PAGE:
Have you ever thought about starting to code? Down the rabbit hole

The thing with programming is, when you get interested in it and find out that you actually like it the probability that you become curiouser and curiouser and dive deep into it is high. We at LOTTO24 also take social responsibility and invite young people to get a glimpse into software development as part of the “Girls’ and Boys’ Day” so that they can discover for themselves if it is something they are interested in and enjoy. So let’s find out if you will go down that rabbit hole. ­čśë

Emmanuel Lange

May 10, 2021 . 7 min read

Through programming, one can gain a deeper comprehension of complex problems as well as the will, the patience and ingenuity to solve them. We need to think creatively and solution-oriented, and to question how and why things work.

We have to:

  • Understand the task
  • Think of possible solution approaches
  • Analyze which solution we want to implement and understand how well and whether the solution works
  • Think about opportunities for improvements

To better grasp the possibilities, opportunities and risks of software and algorithms that surround us in more and more areas of daily life, it is of great benefit to have a basic understanding of programming. I think this is an important reason why we should all become digitally literate. But what can we do to make sure that we, young and old alike, are not only using technology, but really start grasping it? I think simply trying it out is the best recipe here.

Nowadays there are a number of simple and free applications that can be used to learn the basics of programming for no cost and in a fun way. These applications are available for almost every age and experience level – from simple web applications, to apps, to complex games.

CALLIOPE MINI – What is it?

The Calliope mini is a microcontroller (= a complete small computer on a single chip) that can be used to solve problems using code and hardware, implement ideas, or just to do fun projects.

The Calliope mini was designed so that it can be used by children as young as third grade.

What are some of the Calliope mini’s capabilities?

  • 5×5 LED matrix (display)
  • Loudspeaker
  • RGB LED
  • Buttons
  • Microphone
  • Position sensor
  • Temperature sensor
  • Bluetooth

More information about the Calliope mini and where to get one can be found here: https://calliope.cc

Where is the best place to start?

Programming the microcontroller is possible via different development languages either

  • Graphically by arranging programming blocks or
  • Via text based programming

Depending on your level of experience, it makes sense to first familiarize yourself with the Calliope mini and programming in general. For programming beginners, visual programming is just the thing. Visual programming languages are more intuitive to use than textual programming languages. This makes it easy to learn the basics of programming. For instance, we can learn how conditions, loops or variables work without having to deal with text-based programming.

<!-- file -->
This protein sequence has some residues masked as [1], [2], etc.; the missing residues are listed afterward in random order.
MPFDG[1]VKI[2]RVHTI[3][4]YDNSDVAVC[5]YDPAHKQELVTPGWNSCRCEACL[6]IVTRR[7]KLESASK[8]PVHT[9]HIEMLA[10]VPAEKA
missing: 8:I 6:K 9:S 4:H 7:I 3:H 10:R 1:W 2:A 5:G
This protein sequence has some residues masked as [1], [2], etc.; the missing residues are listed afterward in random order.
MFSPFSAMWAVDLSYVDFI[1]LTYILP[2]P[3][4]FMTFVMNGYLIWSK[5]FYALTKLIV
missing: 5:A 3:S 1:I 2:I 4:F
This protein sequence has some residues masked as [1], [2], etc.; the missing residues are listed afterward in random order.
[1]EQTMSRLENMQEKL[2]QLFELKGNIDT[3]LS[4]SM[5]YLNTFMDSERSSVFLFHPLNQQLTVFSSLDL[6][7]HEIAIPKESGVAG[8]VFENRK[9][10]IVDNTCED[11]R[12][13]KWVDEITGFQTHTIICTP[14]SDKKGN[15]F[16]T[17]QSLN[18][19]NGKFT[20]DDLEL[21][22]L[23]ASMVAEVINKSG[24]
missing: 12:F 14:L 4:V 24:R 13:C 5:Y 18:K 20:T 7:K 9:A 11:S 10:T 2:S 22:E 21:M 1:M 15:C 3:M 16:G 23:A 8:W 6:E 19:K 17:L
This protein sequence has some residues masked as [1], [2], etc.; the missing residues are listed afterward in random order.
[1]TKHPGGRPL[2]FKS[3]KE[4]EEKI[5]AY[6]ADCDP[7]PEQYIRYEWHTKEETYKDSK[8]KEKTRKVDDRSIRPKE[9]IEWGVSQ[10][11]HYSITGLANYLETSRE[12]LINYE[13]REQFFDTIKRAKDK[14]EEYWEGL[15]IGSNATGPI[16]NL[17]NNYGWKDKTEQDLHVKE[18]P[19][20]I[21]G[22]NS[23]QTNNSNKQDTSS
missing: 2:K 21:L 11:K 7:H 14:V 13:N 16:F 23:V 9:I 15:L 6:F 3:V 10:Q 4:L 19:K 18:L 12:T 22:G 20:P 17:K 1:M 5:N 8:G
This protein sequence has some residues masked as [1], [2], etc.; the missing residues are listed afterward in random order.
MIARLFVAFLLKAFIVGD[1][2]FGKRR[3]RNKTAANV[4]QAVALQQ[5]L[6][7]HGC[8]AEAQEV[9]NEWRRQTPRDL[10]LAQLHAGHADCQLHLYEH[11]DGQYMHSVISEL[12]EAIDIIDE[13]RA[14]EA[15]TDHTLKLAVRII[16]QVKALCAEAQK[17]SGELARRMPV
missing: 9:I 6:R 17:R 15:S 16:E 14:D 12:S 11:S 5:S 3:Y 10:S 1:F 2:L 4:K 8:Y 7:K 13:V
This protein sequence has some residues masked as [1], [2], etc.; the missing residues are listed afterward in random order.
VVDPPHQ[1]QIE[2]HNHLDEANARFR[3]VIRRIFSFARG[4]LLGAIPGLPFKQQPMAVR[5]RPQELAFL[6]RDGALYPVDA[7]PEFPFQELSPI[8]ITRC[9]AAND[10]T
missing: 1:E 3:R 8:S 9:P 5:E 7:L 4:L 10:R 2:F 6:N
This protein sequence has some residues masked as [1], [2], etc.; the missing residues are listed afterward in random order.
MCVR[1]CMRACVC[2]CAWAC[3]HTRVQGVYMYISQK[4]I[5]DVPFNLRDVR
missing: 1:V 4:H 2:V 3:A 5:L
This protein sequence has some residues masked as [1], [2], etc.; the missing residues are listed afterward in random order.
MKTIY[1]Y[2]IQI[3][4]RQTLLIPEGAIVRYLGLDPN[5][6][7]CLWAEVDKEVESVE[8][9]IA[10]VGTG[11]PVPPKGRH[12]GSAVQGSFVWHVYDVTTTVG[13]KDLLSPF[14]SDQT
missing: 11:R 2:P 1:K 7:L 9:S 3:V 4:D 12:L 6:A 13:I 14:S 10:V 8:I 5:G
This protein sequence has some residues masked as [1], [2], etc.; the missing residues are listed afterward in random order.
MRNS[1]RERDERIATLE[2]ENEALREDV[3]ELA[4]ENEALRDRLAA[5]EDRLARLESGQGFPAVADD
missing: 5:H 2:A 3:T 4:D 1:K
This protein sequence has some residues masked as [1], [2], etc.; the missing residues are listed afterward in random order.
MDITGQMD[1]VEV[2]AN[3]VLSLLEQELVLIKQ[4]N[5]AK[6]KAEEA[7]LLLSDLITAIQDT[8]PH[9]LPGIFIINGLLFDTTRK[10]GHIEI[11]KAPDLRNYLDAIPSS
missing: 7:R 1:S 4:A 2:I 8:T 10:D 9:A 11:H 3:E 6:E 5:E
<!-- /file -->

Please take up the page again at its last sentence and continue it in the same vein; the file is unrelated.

On your mark, get set, go!

Connecting the Calliope mini

Before we can develop our first small program, we need to get our Calliope mini up and running. First we have to make sure that the Calliope mini is supplied with power. The easiest way to do this is to simply connect the included USB cable to the mini USB port of the Calliope mini and then plug the other end of the cable into the USB port of the computer.

After the Calliope mini is successfully connected to the computer, you should see it as a drive named “MINI” on your computer. If you need more information about connecting the Calliope mini, you can find it on this page: https://calliope.cc/en/lets-start/first-steps

Running the development environment

We will use Microsoft MakeCode as our development environment. MakeCode is a free platform that provides an engaging programming experience for beginners and advanced programmers into the world of programming. We will use MakeCode for visual programming only, but you can also use it to implement your programs in text-based programming languages.

To use MakeCode for our Calliope mini, we just need to go to the following website: https://makecode.calliope.cc

Program 0: Hello World!

And here we go with our first little program. We will write a “Hello, World!” program first.
A “Hello, World!” program is a computer program that displays the message “Hello, World!”. Such a program is very easy to implement in most programming languages and is often used to illustrate the basic syntax of a programming language. It is usually the first program written by people learning to program. Furthermore, it can be used to make sure that the development environment works correctly and that the user understands how to use it.

The first thing we need to do is create a new project in MakeCode. In order to do so, we simply click on the “New Project” button and then give our project a name, for example “hello_world”. Now a new window opens and we see our development environment This is where we build our programs.

The development environment is split into three different areas:

  • On the left side we see the so-called simulator. The simulator emulates the functionalities of the Calliope mini and can be used to test our programs without having to transfer them to the Calliope mini themselves.
  • In the middle part we find the blocks that we use to build our program. Programs consist of several parts, these parts are described in visual programming by individual blocks. In MakeCode we connect the individual program parts (commonly called code) by snapping the blocks into each other. All the blocks together then define our program, which we can execute on our Calliope mini. Blocks can be events such as pressing a button, turning on an LED or displaying text.
  • On the right side we find the area where we write our program by connecting blocks together.